Most of us are comfortable online nowadays. In fact I’m happier online than I am in a room full of follow humans. Swap the humans for dogs and that switches around again, but you get my point – we all have huge Internet presences these days. Having a large presence online means we share our information with lots of people, and we’ve just got to trust them to keep that information safe. But what about when they don’t? What about when your data comprises part of a data-leak? How would you ever know until it’s too late? Here’s How to find out if your data is at risk.
What Data Could Be at Risk?
What data have you got? I don’t mean to be flippant about that, but any information you entrust to anyone other than yourself could potentially leak.
Think about your purchase history from one of the big online shops – would you be okay with your gran knowing all the things you’ve bought in the past year? Would you be okay with gran knowing all the websites you have visited? Maybe yes, but probably no.
So when you’re signing up for new services, just think about what information you’re giving away, and the implications if that information were to leak. The gran test is a really good thought experiment to focus that thought.
Where Could it Leak From?
Usually it’s upset (ex) staff members working for a given organisation. The media likes to paint a super complex picture of data breaches being the result of back-room crackers defeating untold levels of technical complexities. But in reality, data is usually purposefully leaked by one rogue individual within an organisation.
Where Could it Leak To?
Great question. It depends on the type of data, but usually it is sold on the dark web. If you know where to go, you could head over to the less well-lit areas of the web right now, and buy a batch of known working credit card numbers for a few dollars. That’s where your data would end up.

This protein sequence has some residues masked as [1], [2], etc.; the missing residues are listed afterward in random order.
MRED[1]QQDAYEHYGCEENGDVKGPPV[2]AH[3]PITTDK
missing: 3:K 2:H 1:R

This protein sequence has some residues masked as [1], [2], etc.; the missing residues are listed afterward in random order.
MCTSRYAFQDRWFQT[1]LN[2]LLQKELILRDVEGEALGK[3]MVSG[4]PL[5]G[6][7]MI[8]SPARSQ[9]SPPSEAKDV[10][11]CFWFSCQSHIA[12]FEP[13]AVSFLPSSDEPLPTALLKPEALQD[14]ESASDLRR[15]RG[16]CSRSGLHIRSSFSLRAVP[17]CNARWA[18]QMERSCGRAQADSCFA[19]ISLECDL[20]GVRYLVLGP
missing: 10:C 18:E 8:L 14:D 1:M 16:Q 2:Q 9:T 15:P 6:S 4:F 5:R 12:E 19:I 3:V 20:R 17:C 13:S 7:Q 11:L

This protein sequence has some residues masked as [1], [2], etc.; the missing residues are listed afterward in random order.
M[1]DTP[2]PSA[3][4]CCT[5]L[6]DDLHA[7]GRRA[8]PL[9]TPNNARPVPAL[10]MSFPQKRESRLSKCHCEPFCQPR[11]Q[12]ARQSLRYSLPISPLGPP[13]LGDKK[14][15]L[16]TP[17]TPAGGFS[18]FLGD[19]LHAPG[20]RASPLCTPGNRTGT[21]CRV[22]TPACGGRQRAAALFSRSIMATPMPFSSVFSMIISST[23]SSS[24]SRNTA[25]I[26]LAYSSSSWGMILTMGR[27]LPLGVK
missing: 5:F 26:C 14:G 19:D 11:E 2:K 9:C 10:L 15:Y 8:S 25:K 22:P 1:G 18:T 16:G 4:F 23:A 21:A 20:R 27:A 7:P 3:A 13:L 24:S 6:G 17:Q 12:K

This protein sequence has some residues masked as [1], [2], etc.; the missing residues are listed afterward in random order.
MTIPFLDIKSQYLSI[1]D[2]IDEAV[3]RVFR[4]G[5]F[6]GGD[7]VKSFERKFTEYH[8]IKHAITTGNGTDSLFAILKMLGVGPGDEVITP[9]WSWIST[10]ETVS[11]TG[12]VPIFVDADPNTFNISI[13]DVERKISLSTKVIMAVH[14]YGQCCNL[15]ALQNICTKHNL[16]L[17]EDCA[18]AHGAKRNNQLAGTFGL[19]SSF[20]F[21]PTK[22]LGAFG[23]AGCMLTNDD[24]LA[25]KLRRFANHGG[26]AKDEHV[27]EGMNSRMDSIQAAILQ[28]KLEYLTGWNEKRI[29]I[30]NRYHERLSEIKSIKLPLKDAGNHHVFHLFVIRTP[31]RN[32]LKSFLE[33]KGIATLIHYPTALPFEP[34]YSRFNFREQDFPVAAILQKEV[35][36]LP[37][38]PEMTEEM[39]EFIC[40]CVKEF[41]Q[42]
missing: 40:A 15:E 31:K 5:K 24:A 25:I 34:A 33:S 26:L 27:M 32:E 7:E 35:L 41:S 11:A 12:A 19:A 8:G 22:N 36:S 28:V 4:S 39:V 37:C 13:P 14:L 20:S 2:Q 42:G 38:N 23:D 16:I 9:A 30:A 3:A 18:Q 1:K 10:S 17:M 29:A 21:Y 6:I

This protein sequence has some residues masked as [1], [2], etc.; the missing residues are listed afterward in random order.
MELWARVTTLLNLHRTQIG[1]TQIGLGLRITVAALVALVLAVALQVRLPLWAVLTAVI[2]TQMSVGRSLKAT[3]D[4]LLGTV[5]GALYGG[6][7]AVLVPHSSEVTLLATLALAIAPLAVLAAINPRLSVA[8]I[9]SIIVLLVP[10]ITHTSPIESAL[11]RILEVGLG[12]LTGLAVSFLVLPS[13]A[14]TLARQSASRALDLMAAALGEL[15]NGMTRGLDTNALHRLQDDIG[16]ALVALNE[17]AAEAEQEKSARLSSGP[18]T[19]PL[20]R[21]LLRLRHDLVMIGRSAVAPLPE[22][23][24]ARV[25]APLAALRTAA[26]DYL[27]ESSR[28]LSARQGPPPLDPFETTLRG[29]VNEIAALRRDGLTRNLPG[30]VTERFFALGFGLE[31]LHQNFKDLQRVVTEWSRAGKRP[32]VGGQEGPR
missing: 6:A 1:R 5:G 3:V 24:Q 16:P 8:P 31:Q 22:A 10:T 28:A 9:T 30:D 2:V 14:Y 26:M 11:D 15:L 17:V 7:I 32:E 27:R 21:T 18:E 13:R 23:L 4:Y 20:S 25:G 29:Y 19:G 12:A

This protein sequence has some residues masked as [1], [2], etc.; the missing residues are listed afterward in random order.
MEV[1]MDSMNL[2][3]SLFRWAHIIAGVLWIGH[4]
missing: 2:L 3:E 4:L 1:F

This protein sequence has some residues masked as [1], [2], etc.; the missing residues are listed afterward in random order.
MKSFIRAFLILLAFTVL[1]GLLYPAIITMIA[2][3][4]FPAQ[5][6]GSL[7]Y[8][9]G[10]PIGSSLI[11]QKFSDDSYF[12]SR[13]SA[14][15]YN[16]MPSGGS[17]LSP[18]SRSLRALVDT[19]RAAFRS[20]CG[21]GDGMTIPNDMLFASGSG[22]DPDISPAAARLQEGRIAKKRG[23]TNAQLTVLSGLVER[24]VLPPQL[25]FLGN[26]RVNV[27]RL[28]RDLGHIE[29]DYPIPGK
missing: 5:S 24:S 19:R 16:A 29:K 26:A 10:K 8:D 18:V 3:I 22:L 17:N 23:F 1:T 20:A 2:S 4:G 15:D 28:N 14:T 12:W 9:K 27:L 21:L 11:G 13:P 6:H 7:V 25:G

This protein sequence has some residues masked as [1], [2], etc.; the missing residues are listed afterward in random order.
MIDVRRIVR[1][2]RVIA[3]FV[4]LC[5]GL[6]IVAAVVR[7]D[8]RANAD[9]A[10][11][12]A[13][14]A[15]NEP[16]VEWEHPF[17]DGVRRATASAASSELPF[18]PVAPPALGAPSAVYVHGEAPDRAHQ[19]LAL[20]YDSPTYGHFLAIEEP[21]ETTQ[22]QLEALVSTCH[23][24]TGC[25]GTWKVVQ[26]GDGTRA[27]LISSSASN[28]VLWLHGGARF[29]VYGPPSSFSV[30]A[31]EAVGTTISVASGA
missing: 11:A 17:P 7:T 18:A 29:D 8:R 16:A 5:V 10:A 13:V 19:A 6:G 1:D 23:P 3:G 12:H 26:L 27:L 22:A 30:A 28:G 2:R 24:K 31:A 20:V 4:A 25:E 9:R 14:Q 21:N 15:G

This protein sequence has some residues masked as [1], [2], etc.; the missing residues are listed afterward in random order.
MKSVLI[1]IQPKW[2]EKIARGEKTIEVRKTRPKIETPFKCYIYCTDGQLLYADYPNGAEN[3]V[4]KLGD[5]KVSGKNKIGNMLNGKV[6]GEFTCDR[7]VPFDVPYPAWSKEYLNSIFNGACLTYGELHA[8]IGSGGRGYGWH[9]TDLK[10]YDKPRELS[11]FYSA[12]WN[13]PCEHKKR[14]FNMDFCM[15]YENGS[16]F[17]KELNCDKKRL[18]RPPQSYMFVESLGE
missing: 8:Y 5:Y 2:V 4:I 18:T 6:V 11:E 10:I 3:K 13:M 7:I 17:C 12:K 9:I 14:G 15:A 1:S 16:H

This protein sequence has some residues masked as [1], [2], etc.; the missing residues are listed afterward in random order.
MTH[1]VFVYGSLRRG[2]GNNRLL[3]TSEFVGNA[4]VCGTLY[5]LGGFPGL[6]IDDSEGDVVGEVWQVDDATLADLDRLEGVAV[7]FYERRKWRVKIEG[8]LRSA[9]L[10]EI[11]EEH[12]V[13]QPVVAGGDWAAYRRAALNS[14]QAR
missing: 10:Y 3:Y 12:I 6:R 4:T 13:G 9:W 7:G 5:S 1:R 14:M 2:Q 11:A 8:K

Another great question – you’re good at this!
We just spoke about credit card numbers above, and that obviously represents a huge problem for the people who do have their credit card numbers stolen. But what about just usernames and passwords? Well most usernames are just your email address these days aren’t they, so that’s probably not a big deal, since you give that out all the time. What about the password? Well in theory, we’re all using password managers like 1Password, LastPass and Dashlane, meaning that the password that leaked from one website isn’t being used anywhere else. Wait, you’re not using a password manager and you do use your passwords for multiple services at the same time? Oh, errr, awkward.
How Do I Find Out if My Data is at Risk?
This brings us nicely to Troy Hunt‘s amazing project, Have I Been Pwned (HIBP). Understanding the word “pwned” means we need to get down with the kids a little bit. To be pawned is to be taken advantage of. To have lost a game or battle. Being on the back-foot. So in this context, if your data has been leaked, the folks who leaked or stole it, have pwned you.
Head over to Have I Been Pwned now, plop in your email address, and hit the button. Done that? See a list of red nasty looking articles of data leaks and password breaches? Yeah, I do too when I plug in my email address. But that’s okay. Those data breaches existed before 5 minutes ago when you searched them. The only difference is that now you know about them, you can do something about them.
Now that we have found out that our data is indeed at risk, and has been “pwned”, what should we do about it? The short answer is; just to change your passwords. Certainly change the ones associated with any accounts which appeared in the list of pwned accounts. But also if you think you might have used the same passwords anywhere else, change those. The reason for that is when username and password combinations appear from a leak of one online service, hackers try the same credentials in other popular services, just because lots of people do use the same password for multiple accounts, and they might get lucky.
And I really do mean it about a password manager – you should totally have one. And if you’re not going to use software to manage your passwords, at least use something like DinoPass to help create memorable, yet strong, passwords.